BY STEWART JEAN
Playing the hi-hat with a continuous, one-handed 16 note pattern seems to a crutch for many young players on drum set. Most drummers have an opinion on how this pattern should be played, but in reality it all comes down to the vibe and feel of the tune—there is never really just one way to play something.
In this lesson we create a one-handed 16 note groove on the hi-hat and explore the typical sonic changes you should be able to apply.
This month, we delve deeper with specific sounds for the snare drum, bass drum, hi-hat and ride cymbal within a specified groove. If you are still struggling to overcome bad habits by not knowing what to fix, putting together those limb exercises with the sound exercises in this month’s lessons can help. Certain sounds and grooves may be easier or harder depending on your experience, but no matter your skill level, try to focus on the sound and the feeling you wake to evoke within the groove.
Start with this simple one-bar pattern. The bass drum should be played strong and full but in a relaxed manner. Use the butt end of your stick and play on the center of your snare drum for a warm and full sound.
The hi-hat will be creating our changes in feel. Start with the hi-hat playing fairly quiet even 16 note (unaccented) with the tip of the stick on the top of the cymbal (Ex. 1). Pay attention to any tension or inconsistency.
Next, add accents on the hi-hat in an eighth-note pattern with the accents produced by playing with the shoulder of the stick (Ex. 2). Make sure to economize your arm motion when playing this hi-hat pattern.
Take notice of your time feel—are you ahead of the beat? One way to fix this is to mentally project the oncoming change in accent pattern allowing yourself the chance to make the smoothest transition possible from groove to groove.
Now only play an accent on every downbeat (Ex. 3). Again, play the accent with the shoulder of the stick but also take a small amount of pressure off of the hi-hat pedal. Check out your time feel now—are you ahead? Behind? Recognize and make the necessary adjustments. Your focus is on maintaining the integrity of both the groove and your sound.
Next, move the accent to the upbeats (Ex. 4). This may expose independence issues between your hi-hat and snare drum back beat. Again, check in with your time. Stay focused.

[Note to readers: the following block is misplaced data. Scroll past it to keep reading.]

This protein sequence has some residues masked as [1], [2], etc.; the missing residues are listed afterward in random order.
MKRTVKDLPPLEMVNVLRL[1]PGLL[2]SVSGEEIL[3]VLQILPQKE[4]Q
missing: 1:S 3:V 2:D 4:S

Now, play all sixteenths on the hi-hat as strongly accented notes (Ex. 5), taking a minimal amount of pressure off of the hi-hat pedal will help create a thick and heavy sound. You will first want to make sure that you do not strike the hi-hats with a tense arm. While there is an implied tension created from the sound the and feel of the groove, you must remain as relaxed and in control as possible.
Once you have exhausted all of these hi-hat variations move on to changing up the snare drum sound. First, pick a hi-hat pattern to start with (Ex. 6 has accents on the upbeats). Next, create a 2-bar pattern by moving from the snare drum to the floor tom on beat 4 in the second bar of the pattern. This will put the focus on your ability to pivot from the snare to the floor tom without any degradation of sound.
Another variation can be to pivot between cross-stick and center snare (Ex. 7).
Switching the focus now to bass drum variation and the possible effect it may have on your groove and sound, add some syncopation to the pattern (Ex. 8).
Finally, sprinkle in a few open hi-hats here and there (Ex. 9). Pay extra attention to the open hat on beat 4 of the second bar of the pattern as there may be a tendency to jump the gun ever so slightly to beat 1 of bar 1. Shoot for accurate note placement while remaining relaxed.
I hope this lesson has helped you in your journey to becoming a better drummer. Remember that groove is job #1 and fundamentals are always where to begin.
Stewart Jean is Program Chair for Drums at Musicians Institute in Hollywood, CA.